Mother Earth News collected samples from 14 pastured
flocks across the country and had them tested at an accredited laboratory.
The results were compared to official US Department of Agriculture data for
commercial eggs. Results showed the pastured eggs contained an amazing:
- 1/3 less cholesterol than commercial eggs
- 1/4 less saturated fat
- 2/3 more vitamin A
- 2 times more omega-3 fatty acids
- 7 times more beta carotene
Full results of the tests are available in the October/November
2007 issue of Mother Earth News, or on their website at http://www.MotherEarthNews.com/eggs.
Check Eatwild's Pastured
Products Directory to find free-range eggs near you.
Lambs raised on pasture are higher
in protein, lower in fat
A team of scientists from the USDA compared grassfed lambs
with lambs fed grain in a feedlot. They found that "lambs grazing pasture
had 14% less fat and about 8% more protein compared to grain-fed lamb." The
researchers acknowledged that "consumer desires for healthier meats have
shifted the emphasis to leaner, trimmer carcasses.."
and that raising more sheep on pasture will "benefit our economy by reducing
reliance upon expensive grain supplements..." For more information, refer
Orchardgrass-white Clover Pasture: Nutritive Value Of Herbage And Lamb Performance.
Why Grassfed Cheese Is Better
Cheese from grassfed cows is more than four times richer
in conjugated linoleic acid—a cancer-fighting, fat-reducing fat—than
cheese from standard, grain-fed cows. (Dhiman, T.R., "Conjugated linoleic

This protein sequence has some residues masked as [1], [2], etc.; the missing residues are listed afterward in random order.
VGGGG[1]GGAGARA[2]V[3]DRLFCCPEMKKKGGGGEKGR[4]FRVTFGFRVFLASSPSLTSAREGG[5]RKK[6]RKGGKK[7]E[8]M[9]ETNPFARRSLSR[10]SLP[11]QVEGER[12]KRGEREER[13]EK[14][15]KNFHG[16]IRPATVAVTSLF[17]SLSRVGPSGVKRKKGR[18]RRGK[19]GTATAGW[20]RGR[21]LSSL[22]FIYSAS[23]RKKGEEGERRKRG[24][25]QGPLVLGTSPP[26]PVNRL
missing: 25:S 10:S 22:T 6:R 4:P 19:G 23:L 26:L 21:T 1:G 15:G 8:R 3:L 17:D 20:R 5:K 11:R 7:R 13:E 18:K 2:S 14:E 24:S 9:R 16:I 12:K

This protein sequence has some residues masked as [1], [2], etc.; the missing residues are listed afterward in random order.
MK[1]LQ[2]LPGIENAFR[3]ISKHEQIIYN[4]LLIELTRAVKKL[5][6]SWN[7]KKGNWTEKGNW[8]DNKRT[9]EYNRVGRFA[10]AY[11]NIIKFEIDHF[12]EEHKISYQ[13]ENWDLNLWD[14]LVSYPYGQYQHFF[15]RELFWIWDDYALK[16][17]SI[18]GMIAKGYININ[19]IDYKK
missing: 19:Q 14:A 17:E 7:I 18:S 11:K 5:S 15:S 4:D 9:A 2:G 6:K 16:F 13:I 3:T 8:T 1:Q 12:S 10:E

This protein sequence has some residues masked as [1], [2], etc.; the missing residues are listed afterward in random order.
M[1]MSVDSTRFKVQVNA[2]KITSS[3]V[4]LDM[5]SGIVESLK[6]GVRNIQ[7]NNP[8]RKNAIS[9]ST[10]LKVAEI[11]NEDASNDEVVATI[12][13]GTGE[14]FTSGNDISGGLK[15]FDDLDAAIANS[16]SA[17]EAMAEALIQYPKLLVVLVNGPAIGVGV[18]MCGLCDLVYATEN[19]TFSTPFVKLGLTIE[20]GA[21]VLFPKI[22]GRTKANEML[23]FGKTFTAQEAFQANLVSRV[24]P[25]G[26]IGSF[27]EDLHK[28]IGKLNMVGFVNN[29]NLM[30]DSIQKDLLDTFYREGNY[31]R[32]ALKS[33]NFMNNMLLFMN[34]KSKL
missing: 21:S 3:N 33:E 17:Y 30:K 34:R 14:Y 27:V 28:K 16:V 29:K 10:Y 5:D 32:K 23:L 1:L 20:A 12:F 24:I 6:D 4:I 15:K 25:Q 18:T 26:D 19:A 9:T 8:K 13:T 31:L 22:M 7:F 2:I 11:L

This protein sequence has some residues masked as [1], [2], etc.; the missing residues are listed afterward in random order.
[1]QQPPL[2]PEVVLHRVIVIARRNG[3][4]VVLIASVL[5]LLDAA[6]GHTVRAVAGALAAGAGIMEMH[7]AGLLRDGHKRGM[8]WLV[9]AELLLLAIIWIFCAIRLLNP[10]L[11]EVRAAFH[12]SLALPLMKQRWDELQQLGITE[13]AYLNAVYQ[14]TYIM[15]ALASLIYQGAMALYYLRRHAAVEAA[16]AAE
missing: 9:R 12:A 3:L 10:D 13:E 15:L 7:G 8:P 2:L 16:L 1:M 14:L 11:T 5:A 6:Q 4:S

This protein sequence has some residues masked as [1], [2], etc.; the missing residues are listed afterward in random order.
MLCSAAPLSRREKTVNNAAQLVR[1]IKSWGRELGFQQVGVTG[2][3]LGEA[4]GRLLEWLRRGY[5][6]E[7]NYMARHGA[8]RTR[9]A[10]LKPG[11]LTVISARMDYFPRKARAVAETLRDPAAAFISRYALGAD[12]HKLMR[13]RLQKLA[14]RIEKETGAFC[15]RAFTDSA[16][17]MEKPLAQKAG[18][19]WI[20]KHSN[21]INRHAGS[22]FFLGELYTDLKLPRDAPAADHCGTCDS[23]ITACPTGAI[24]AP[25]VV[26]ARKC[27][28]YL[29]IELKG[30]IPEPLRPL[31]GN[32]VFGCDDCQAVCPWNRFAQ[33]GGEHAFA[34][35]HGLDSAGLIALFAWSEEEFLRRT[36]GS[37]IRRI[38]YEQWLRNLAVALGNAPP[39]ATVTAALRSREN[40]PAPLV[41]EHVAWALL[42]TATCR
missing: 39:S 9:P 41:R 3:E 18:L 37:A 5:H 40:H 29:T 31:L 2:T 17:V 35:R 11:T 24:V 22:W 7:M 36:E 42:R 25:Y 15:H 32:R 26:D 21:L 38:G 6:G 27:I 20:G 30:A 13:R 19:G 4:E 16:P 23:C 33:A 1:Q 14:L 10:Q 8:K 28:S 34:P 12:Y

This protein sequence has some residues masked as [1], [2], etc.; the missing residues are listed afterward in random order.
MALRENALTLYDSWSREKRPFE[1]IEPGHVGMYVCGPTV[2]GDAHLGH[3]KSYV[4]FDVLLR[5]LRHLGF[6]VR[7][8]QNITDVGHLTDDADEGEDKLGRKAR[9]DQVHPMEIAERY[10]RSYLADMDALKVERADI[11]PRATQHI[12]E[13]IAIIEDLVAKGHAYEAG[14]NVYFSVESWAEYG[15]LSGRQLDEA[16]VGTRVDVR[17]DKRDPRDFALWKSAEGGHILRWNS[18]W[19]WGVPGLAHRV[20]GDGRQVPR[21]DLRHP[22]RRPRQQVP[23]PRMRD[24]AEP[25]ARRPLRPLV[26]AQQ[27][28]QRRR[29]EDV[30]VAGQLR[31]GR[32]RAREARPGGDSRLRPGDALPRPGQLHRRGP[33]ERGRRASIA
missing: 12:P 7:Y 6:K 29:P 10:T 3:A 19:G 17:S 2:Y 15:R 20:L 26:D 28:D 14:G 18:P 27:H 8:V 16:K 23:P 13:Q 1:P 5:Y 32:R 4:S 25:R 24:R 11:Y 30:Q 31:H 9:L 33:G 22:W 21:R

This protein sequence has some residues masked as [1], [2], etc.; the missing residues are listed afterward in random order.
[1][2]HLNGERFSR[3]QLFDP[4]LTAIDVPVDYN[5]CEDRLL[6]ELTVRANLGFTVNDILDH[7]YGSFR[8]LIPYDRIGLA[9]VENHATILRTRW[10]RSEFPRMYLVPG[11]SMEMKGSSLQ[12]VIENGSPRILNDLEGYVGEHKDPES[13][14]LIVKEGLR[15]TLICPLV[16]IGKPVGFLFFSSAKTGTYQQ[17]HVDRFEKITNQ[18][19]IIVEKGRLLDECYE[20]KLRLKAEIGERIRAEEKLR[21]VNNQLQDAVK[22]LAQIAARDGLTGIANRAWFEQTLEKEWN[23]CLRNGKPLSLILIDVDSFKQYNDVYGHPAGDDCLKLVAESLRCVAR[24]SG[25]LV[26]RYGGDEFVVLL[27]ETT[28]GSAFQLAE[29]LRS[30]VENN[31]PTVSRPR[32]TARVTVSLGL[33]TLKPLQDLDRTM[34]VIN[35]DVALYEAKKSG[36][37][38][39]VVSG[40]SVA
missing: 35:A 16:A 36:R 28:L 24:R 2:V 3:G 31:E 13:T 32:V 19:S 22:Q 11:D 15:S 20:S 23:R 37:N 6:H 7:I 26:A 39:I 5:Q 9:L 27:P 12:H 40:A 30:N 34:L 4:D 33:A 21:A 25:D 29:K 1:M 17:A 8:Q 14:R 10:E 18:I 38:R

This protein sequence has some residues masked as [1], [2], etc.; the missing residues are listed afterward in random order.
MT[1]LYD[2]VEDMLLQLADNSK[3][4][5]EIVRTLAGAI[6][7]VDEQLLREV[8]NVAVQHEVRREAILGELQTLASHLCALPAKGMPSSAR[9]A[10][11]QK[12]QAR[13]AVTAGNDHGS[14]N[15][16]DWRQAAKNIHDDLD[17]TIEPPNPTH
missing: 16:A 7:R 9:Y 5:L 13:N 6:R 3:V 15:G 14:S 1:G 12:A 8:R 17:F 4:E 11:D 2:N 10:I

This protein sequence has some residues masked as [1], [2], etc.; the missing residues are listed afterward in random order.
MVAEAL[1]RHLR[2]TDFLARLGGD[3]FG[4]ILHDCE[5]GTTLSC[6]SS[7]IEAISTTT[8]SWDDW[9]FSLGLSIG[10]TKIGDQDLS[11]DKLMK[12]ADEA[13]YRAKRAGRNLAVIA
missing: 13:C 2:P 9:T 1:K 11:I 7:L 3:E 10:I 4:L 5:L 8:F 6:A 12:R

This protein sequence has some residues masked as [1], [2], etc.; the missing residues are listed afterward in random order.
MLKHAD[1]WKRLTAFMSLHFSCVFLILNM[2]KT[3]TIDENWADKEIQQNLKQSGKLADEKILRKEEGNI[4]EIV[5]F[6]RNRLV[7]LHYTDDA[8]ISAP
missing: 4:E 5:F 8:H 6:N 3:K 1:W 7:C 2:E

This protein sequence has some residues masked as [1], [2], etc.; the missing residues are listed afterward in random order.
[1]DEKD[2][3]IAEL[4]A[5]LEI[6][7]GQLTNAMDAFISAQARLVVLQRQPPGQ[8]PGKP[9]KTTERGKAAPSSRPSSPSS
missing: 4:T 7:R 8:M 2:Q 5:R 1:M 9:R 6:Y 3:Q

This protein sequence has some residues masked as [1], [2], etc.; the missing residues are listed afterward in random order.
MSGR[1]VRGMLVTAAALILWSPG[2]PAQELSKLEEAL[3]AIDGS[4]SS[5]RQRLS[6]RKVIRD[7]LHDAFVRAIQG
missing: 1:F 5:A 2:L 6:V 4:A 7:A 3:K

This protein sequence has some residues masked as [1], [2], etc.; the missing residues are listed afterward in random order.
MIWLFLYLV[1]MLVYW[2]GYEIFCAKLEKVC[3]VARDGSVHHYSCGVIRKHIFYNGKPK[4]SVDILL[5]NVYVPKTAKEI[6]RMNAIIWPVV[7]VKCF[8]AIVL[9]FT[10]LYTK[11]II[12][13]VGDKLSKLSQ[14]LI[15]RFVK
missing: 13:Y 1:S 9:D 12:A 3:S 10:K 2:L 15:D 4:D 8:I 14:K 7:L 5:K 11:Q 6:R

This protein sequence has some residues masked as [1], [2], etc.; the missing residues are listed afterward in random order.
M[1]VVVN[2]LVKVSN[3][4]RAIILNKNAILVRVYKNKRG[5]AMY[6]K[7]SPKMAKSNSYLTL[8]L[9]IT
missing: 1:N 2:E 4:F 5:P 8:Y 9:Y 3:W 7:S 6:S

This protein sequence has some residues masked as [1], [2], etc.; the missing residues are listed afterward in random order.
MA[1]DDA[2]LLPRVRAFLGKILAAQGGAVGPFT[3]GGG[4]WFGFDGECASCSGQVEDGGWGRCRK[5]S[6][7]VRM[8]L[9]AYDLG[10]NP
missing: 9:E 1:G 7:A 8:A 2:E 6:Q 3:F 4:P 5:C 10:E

acid: a food for cancer prevention." Proceedings from the 2000 Intermountain
Nutrition Conference, pages 103-121.)
Why Grassfed Butter Is Better
Because living grass is richer in vitamins E, A, and beta-carotene
than stored hay or standard dairy diets, butter from dairy cows grazing on
fresh pasture is also richer in these important nutrients. The naturally golden
color of grassfed butter is a clear indication of its superior nutritional
value. (Searles, SK et al, "Vitamin E, Vitamin A, and Carotene
Contents of Alberta Butter." Journal of Diary Science, 53(2) 150-154.)
Two new studies suggest that
grassfed meat and dairy products may reduce the risk of breast cancer
CLA (conjugated linoleic acid) is
a cancer-fighting fat that is most abundant in grassfed products. Two new European
studies link a diet high in CLA with a lower risk of breast cancer. In Finland,
researchers measured CLA levels in the serum of women with and without breast
cancer. Those women with the most CLA had a significantly lower risk of the
disease. Meanwhile, French researchers measured CLA levels in the breast tissues
of 360 women. Once again, the women with the most CLA had the lowest risk of
cancer. In fact, the women with the most CLA had a staggering 74% lower risk
of breast cancer than the women with the least CLA.
The most natural and effective way to increase your intake
of CLA is to eat the meat and dairy products of grassfed animals.
(A. Aro et al, Kuopio University,
Finland; Bougnoux, P, Lavillonniere F, Riboli E. "Inverse relation between
CLA in adipose breast tissue and risk of breast cancer. A case-control study
in France." Inform 10;5:S43,
Eggs from free-range hens are higher
in folic acid and vitamin B12
Now there's another good reason to purchase eggs from pastured